Stuck Inside? Top Books We Recommend Security Pros Read During Quarantine

Click the icon to Follow me:- twitterTelegramRedditDiscord
Stuck Inside? Top Books We Recommend Security Pros Read During Quarantine

Staying at home is our new normal, which means many of us have wound up with a little more free time than usual on our hands to spend doing puzzles, working out (or not), or reading. Whether you’re looking to brush up on your security skills, dive into the history of the field, or merely curl up with a thrilling page-turner, here are our team’s top book picks to quell your quarantine boredom:

‘The Infinite Game’ by Simon Sinek

Recommended by: Glenn Thorpe, Lead Customer Advisor

Given our field and our global pandemic, this book was a great read. It focuses on rethinking how we approach “winning.” We’re involved in an industry that has no traditional rules nor a true end, which means we need to change how we measure ourselves, our business, and our success.

Because they are playing with an endpoint in mind, Carse tells us, finite-minded players do not like surprises and fear any kind of disruption. Things they cannot predict or control could upset their plans and increase their chances of losing. The infinite-minded player, in contrast, expects surprises (and even revels in them), and is prepared to be transformed by them. They embrace the freedom of play and are open to any possibility that keeps them in the game. Instead of looking for ways to react to what has already happened, they look for ways to do something new. An infinite perspective frees us from fixating on what other companies are doing, which allows us to focus on a larger vision. Instead of reacting to how new technology will challenge our business model, for example, those with infinite mindsets are better able to foresee the applications of new technology.

‘The Puzzle Palace: Inside the National Security Agency, America’s Most Secret Intelligence Organization,’ by James Bamford

Recommended by: Scott King, Senior Director, Security Advisory Services

This book gives a history lesson on where the need for this profession came from (i.e., the origination of the NSA).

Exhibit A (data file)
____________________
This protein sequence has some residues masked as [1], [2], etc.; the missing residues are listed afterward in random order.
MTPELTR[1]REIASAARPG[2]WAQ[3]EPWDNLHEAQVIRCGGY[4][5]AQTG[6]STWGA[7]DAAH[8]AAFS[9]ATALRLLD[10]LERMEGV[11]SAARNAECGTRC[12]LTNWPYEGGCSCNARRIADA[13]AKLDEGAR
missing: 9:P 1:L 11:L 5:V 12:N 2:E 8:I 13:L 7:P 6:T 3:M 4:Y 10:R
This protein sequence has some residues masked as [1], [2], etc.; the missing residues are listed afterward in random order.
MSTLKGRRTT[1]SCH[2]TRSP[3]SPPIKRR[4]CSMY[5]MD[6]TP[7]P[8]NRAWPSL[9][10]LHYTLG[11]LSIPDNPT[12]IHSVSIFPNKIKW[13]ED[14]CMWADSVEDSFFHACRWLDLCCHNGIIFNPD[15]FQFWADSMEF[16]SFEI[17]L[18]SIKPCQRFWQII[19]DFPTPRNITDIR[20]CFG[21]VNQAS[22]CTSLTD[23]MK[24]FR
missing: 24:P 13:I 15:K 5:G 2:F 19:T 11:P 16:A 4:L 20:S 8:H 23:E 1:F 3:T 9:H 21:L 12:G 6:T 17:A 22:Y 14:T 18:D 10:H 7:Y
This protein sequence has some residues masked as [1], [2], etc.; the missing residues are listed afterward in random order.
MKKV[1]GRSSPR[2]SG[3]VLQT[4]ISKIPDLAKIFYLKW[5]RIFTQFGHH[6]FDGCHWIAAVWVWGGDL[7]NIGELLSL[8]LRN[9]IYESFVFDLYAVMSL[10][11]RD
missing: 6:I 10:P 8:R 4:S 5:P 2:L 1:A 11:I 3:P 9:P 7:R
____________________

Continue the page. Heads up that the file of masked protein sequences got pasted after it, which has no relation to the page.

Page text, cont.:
‘Network Security Through Data Analysis,’ by Michael Collins

Recommended by: Bob Rudis, Chief Data Scientist

Michael Collins provides a comprehensive blueprint for where to look, what to look for, and how to process a diverse array of data to help defend your organization and detect/deter attackers. It is a must-have for any data-driven cybersecurity program.

‘The Little Black Book of Computer Viruses,’ by Mark Ludwig

Recommended by: Brent Cook, Senior Manager, Software Engineering

This book is really good. Even though it covers malware techniques from the ‘80s and ‘90s, the attacker philosophy it discusses still applies today. It’s deeply philosophical.

‘Code Breaking: A History and Exploration,’ by Rudolf Kippenhahn

Recommended by: Tod Beardsley,  Research Director

Kippenhahn’s often-overlooked history of cryptography and was published in 2000, 18 years after the seminal “Puzzle Palace.” Also, unlike “Puzzle Palace,” it does not center on the NSA, but covers a lot of German and Russian work up through the turn of the century, which I was largely unfamiliar with when I first read it.

‘Spy the Lie,’ by Philip Houston

Recommended by: Rachel Chapman, Senior Manager, Marketing

This is not directly security-related, but “Spy the Lie” is a cool book by former CIA agents on how to recognize deceptive behavior. I found it really interesting!

‘Ghost in the Wires,’ by Kevin Mitnick (with William L. Simon)

Recommended by: Mark Hamill, Manager, Product Development

I was a huge fan of this one. It’s a lot about the mindset of security, whether that is physical, behavioral, or digital. “Countdown to Zero Day: Stuxnet and the Launch of the World’s First Digital Weapon” is also on my list, but is as yet unread.

‘The Phoenix Project,’ by Gene Kim, Kevin Behr, and George Spafford

Recommended by: Justin Buchanan, Offering Manager

This is considered one of the leading ways to explain the motivations and dynamics that led to the DevOps movement in 2010+. Although the book does not paint security professionals in the most flattering light, it’s a great read to help us develop empathy for our counterparts in IT operations and development.

‘The Cuckoo’s Egg: Tracking a Spy Through the Maze of Computer Espionage,’ by Cliff Stoll

Recommended by: Price McDonald, Senior Manager, Penetration Testing

“The Cuckoo’s Egg” is one of my favorites.

Customer Picks:

We also asked our customers in our Voice program to recommend some of their favorite books. Here’s what they recommended!

  • “Unstoppable: Harnessing Science to Change the World,” by Bill Nye
  • “Chained Exploits: Advanced Hacking Attacks from Start to Finish,” by Andrew Whitaker, Keatron Evans, and Jack Voth